“During that shutdown I had a chance to really work on my practice, work on my art, work on the things I wanted to do,” she said. “I saw folks in the community who had not been heard, folks who had been sort of historically left out, folks whose voices hadn’t been heard really coming to the forefront. And a lot of people doing stuff on their own terms, who had always been there.”
In founding the Peoria Guild of Black Artists, Martin says she wanted to create a space for those underrepresented voices in the art community to feel comfortable and supported. Along the way, she also found a support system to help her live comfortably as nonbinary and trans.
“I live in a very diverse neighborhood and I have never felt out of place,” she said. “In fact, I sort of came into my own in Peoria, some of the folks I met in the community helped me to come out and live in my truth, being surrounded by other people and finding space here.”
Recently, Martin took another big step in building a life as a Peorian: they became a homeowner in the same West Bluff neighborhood they moved into almost a decade ago, just a few houses down from the first apartment.
“Put in an offer and they accepted the first offer, so closed on the house,” Martin said. “It happened very, very fast. I found out about the house like end of June, beginning of July and closed on August 19th.”
Martin is currently preparing for a solo exhibition at Illinois Central College, but has curated exhibitions at Bradley University, helped with a public installation called Remember Her Peoria, and helped found Project 1612, which brings artists to Peoria to see what it has to offer.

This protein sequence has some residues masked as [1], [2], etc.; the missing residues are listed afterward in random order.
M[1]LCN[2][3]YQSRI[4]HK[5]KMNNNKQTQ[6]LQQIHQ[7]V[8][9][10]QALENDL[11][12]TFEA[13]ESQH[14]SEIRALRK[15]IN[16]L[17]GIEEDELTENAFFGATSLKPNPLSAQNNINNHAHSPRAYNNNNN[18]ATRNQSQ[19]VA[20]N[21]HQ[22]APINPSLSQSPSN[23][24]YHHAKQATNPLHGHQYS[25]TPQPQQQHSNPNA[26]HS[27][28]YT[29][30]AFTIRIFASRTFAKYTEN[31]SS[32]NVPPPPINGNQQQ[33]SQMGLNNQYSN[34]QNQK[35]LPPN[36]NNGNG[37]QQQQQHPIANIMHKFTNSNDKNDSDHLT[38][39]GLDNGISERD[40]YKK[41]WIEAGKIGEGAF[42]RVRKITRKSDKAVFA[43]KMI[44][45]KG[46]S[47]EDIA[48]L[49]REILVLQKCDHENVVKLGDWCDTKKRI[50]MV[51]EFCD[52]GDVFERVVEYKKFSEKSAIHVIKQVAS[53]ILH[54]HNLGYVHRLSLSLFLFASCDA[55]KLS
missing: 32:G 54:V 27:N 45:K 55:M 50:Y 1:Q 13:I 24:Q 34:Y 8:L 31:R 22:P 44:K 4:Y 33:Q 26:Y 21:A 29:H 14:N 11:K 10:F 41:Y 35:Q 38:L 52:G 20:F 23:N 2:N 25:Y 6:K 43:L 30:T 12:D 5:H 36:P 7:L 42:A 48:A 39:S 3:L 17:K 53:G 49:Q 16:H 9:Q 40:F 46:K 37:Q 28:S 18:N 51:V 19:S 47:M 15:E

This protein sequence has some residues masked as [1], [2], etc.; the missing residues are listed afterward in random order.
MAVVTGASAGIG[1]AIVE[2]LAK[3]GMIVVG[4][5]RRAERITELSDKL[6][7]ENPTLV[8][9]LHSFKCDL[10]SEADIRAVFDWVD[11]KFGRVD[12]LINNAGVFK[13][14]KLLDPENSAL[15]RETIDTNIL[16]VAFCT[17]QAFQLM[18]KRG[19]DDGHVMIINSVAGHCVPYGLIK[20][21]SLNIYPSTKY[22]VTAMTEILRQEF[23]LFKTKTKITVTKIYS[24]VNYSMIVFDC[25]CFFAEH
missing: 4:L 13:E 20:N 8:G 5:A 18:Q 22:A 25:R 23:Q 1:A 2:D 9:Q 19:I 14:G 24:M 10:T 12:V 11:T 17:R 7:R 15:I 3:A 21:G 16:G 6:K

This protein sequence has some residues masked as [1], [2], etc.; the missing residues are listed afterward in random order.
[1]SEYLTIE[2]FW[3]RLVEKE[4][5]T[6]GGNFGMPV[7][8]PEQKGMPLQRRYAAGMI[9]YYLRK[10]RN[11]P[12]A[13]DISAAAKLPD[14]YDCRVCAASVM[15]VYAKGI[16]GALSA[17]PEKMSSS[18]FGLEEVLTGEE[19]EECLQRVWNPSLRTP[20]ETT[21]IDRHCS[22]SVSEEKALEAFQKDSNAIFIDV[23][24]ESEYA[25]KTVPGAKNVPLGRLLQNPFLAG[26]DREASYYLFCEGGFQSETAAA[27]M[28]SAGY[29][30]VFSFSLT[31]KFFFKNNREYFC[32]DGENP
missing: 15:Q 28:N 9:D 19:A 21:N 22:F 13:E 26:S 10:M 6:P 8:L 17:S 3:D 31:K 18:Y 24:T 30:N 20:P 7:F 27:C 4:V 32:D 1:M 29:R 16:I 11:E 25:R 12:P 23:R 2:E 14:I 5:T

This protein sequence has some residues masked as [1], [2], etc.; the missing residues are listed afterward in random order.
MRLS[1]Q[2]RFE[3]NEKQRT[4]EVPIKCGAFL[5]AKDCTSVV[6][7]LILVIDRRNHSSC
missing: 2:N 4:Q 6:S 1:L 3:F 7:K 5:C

It's a wide body of work, made possible by a commitment to the area. You can also see some of Martin’s work on her website.
“I feel like when we all had to slow down and reevaluate, people were listening,” Marin said. “So that’s what helped me fall in love with Peoria again, that’s what’s keeping me around.”
Karen Rodgers also found her Peoria experience affected by the pandemic when she moved from Dublin, Ireland in February 2021. After six years of an online relationship and visits with her husband Brian, she found herself quarantined in a Mexican hotel for 15 days.
“I like to think of it as a forced holiday that I had to go on,” Rodgers said. “There were hotels, resorts. Literally it was just a factor of getting my visa.”
After finishing quarantine and entering the country, Rodgers got married within 90 days. Between planning a wedding and getting approved to work in the U.S., she found a community to help support her: a dog park.
“Laura Bradley park is my social outlet,” she said. “Because I’m one of the few Irish people that don’t really drink. So you won’t find me at the pubs, or the clubs, but I will be at the dog parks, with my two dogs.”
Rodgers says her dogs Boomer and Pepper have made a lot of friends at the dog park, and she has too. She sometimes brings treats to the park if she knows a fellow pet owner, or their dog, is having a birthday.
Like others, she says low cost of living helps keep her in Peoria. Rodgers also found another passion through a job at Heart of Illinois Special Recreation: working to serve Peorians with disabilities.
“I love my job,” she said. “I come in and I see the same faces, it’s a real community. It’s a place for people with disabilities to hang out in Peoria and just feel like it’s a safe and fun environment for them.”
With a new passion, Rodgers is already well established in Peoria, even if she hasn't been here as long.
All of the transplants offered similar advice if you're just moving here: look into what communities and organizations are lined up with your interests and check social media, all four are members of a Peoria Transplants Facebook group.
Of course, there are some things Peoria could improve on: Foulger mentions crime and poverty, as well as wanting to see more diverse job opportunities, while Rodgers would like to see a Trader Joe's and more deli options. But that's just part of having a place you call home: you want the best for it.